MoEML follows the Internet Engineering Task Force guidelines, whose Language Subtag Registry is constructed based on the recommendations in BCP 47. In most cases, this means that where the ISO Standard 639-1 provides a two-letter language code, that code is used, but in the absence of a two-letter code, a three-letter code is chosen from ISO 639-2 (this conforms to the current practice outlined in the TEI Guidelines).
For example,
<p>In the Gréeke a Cittie is tearmed <foreign xml:lang="el">ϖόλις</foreign>.</p>
<p>CIties and well peopled places bee called <foreign xml:lang="la">Oppida</foreign>, in
              Latine...
</p>
The following language codes occur frequently in MoEML’s early modern texts:
  • Latin: la
  • Modern Greek (1453–): el
  • Old English or Anglo-Saxon (ca. 450–1100): ang
  • Middle English (1100–1500): enm
  • French: fr
  • Middle French (ca. 1400–1600): frm
  • Italian: it
  • Spanish: es

Encode Special Characters

Some unicode characters that are integral to XML code cannot be used in a text string. There are only four such characters (i.e., &, <, >, and ") we use in our project. In order to use these special characters in a text string, you must declare them using specific codes as outlined in the following table. Note that these characters are prohibited by the MoEML Style Guide and therefore should only be used in primary source transcriptions or when otherwise absolutely necessary. Double quotation marks (") are rendered outwards using a variety of elements (<title> (with @level="a"), <soCalled>, <quote>) and thus should never be used explicitly, other than for demonstration purposes or primary-source transcriptions. The following table shows the proper encoding of these characters.
Character Symbol Code Example
Ampersand & &amp;
<p>Janelle Jenstad, Kim McLean-Fianer, &amp; Martin Holmes are <title level="m">MoEML</title>’s project directors.</p>
Lesser-than Character < &lt;
<p>The cost of a bible in early modern London was &lt; twenty pennies.</p>
Greater-than Character > &gt;
<p>The cost of a bible in early modern London was &gt; five pennies.</p>
Straight Quotation Mark " &quot;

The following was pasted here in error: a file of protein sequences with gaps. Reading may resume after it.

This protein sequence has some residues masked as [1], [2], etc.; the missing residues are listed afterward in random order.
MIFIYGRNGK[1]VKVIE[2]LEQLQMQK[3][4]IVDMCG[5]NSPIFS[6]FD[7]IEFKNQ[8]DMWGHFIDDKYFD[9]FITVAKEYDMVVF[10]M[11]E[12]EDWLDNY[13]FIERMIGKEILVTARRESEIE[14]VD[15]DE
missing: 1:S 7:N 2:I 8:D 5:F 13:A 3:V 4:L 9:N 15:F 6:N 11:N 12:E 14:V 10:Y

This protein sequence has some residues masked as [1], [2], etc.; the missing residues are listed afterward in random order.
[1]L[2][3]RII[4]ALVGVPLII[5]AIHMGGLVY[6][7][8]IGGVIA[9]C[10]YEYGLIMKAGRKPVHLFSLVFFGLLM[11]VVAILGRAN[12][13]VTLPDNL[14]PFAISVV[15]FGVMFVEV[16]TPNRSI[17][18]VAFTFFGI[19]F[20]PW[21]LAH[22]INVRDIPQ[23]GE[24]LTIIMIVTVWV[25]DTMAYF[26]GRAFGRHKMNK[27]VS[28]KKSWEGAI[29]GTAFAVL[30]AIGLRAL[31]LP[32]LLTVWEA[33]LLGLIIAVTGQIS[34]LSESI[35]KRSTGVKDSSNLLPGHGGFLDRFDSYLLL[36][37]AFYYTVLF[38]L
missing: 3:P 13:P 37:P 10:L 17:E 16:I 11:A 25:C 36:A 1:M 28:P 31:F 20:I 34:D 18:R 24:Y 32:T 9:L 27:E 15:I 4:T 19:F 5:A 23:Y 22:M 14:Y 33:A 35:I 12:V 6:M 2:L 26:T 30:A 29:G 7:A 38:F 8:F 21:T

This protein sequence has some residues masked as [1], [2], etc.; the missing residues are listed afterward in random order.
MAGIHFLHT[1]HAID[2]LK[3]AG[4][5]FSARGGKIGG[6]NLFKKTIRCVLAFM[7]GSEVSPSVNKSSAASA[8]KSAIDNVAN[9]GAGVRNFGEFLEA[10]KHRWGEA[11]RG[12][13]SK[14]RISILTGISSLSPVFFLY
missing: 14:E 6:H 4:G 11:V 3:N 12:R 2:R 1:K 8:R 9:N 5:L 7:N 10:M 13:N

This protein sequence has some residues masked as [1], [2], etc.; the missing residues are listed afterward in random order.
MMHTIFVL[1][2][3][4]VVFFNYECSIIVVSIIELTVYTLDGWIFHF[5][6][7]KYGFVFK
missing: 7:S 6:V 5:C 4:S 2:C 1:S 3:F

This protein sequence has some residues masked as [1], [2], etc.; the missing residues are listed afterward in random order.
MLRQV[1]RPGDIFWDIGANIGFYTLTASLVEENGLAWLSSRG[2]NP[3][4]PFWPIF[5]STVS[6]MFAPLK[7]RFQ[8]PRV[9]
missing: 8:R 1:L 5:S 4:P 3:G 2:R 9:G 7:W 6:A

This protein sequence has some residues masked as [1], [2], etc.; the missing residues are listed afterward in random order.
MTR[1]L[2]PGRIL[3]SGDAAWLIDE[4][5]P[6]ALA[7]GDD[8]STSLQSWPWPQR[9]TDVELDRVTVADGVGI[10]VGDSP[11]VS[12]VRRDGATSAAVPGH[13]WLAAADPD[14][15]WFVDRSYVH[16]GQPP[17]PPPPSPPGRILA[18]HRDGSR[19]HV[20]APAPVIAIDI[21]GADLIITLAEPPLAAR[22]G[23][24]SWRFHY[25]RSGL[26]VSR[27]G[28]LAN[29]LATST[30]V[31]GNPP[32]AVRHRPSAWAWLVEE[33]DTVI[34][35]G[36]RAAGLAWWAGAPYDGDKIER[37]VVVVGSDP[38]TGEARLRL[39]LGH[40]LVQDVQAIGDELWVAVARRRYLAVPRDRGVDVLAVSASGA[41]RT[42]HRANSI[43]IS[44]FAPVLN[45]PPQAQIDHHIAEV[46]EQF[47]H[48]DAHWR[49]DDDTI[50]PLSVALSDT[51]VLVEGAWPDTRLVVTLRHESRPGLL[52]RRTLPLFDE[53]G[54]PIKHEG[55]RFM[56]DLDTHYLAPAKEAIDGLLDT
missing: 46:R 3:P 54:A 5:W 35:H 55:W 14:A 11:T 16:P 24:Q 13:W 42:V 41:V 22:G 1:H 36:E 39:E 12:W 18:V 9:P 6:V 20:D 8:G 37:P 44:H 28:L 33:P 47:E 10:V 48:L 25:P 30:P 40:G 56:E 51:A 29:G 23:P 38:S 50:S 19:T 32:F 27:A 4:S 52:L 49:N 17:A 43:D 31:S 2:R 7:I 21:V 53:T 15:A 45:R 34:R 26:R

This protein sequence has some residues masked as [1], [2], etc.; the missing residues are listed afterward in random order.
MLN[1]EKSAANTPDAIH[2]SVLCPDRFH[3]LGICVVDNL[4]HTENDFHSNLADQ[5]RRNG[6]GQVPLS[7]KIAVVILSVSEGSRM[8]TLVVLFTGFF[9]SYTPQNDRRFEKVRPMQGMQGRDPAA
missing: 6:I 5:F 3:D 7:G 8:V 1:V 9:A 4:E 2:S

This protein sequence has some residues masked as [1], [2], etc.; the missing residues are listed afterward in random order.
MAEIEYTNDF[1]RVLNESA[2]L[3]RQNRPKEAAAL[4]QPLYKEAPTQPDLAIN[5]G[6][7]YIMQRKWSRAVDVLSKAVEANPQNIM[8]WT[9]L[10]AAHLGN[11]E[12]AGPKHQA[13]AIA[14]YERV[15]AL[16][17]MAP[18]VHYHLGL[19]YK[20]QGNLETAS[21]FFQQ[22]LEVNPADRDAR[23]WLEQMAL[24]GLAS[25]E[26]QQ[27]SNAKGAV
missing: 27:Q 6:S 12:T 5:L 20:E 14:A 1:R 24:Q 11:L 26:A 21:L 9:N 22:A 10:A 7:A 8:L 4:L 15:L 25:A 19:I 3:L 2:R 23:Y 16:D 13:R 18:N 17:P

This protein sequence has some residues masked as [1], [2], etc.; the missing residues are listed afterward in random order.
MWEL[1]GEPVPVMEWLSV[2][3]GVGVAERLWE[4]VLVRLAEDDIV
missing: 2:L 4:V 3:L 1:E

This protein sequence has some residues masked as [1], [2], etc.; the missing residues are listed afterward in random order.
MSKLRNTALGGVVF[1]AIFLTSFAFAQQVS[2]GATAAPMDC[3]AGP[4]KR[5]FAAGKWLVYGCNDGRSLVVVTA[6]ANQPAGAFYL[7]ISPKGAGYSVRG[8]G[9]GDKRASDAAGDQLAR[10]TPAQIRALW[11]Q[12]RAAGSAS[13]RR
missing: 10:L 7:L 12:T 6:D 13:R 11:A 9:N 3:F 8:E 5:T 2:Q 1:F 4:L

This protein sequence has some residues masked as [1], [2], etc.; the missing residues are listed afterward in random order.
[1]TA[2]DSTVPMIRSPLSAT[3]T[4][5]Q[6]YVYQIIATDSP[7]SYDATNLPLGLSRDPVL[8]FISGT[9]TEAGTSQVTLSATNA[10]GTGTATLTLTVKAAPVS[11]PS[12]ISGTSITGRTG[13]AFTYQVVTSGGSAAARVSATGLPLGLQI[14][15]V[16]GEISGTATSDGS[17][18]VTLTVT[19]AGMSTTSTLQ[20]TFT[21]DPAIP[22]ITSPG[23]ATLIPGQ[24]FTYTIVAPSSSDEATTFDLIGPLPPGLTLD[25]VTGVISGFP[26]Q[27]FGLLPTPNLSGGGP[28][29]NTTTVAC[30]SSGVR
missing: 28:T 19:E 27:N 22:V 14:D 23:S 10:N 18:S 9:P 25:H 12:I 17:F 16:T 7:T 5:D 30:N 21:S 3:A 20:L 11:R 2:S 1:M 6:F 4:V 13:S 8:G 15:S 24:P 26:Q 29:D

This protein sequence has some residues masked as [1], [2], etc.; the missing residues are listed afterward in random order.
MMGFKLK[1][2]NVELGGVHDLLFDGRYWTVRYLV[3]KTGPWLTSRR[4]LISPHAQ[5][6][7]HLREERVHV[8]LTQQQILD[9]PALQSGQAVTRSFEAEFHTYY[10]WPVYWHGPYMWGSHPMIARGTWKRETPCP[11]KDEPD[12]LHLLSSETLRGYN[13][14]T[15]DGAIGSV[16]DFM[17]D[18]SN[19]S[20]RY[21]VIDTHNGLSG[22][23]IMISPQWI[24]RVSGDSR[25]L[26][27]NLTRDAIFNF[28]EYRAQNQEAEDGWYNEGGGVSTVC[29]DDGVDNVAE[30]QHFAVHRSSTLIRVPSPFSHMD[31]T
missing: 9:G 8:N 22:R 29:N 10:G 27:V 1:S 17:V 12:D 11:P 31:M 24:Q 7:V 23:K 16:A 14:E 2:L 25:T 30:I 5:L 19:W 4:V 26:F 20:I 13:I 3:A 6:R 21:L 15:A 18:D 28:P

<p>Tye said <quote>this is how to encode straight quotation marks</quote>.</p>

Encode Non-standard Characters

The TEI Consortium defines non-standard characters as characters not represented in the published repertoire of available characters [in Unicode] (5. Non-standard Characters and Glyph). Therefore, before encoding a non-standard character, always check to ensure that the Unicode Consortium has not already published encoding standards for the character.
The set of practices used to encode a non-standard character may be divided into two parts:
  1. Adding a non-standard character metadata entry to the <teiHeader> of the document in which the non-standard character appears.
  2. Tagging a non-standard character in the <text> of the document and thereby linking the instance of the non-standard character to the character’s metadata entry in the <teiHeader>.

Declare Non-standard Characters in the <teiHeader>

To encode a non-standard character, nest a <charDecl> element within the <encodingDesc> element in the <teiHeader> of the document. Next, nest a <char> element with an @xml:id attribute inside the <charDecl> element. The value of the @xml:id attribute should begin with the document’s @xml:id followed by an underscore (_) and a simplified representation of the character being encoded. For example:
<!-- <teiHeader> --> <encodingDesc>
                    
<charDecl>
                      
<char xml:id="DIXI2_ye">
                        
<!-- [Descriptive content goes here. See below.] -->
                      
</char>
                    
</charDecl>
                  
</encodingDesc>
Each non-standard character in the document should correspond with an individual <char> element; if there are five non-standard characters in the document, there should be five individual <char> elements inside the <charDecl> element.
Within the <char> element, nest the following four elements:
  • <charName>
  • <desc>
  • <charProp>
  • <mapping>
  1. Use the <charName> element to tag the name of the character, borrowing form and terminology from the Unicode character database. For example:
    <char>
      
    <charName>LATIN SMALL LETTER Y WITH REVERSED HOOK ABOVE</charName>
    </char>
  2. Use the <desc> element to tag an extended description of the character. Your description should include the history of the form, variant forms of the glyph, and its relationship with similar typographical features or characters. For example:
    <char>
      
    <desc>An abbreviated form of <mentioned>the</mentioned>. This character takes the form of a small latin letter y with a reversed hook above.
        The closest Unicode character we have to represent this is a small latin letter y with a combining left half ring above. 
        This character appears only twice in the text, which is in black letter gothic.
    </desc>
    </char>
    Note that, because there is very little published scholarship on early modern non-standard characters and glyphs, you should consult with the project director or assistant project director before writing an extended description of the character.
  3. The <charProp> element serves as the parent element for both the <localName> and <value> tags. Use the <value> element to tag the non-standard character’s name (i.e., what contemporary typographers call it). Then use the <localName> element to tag the phrase entity, which indicates that the name of the non-standard character (as tagged by the <value> element) designates an entity. For example: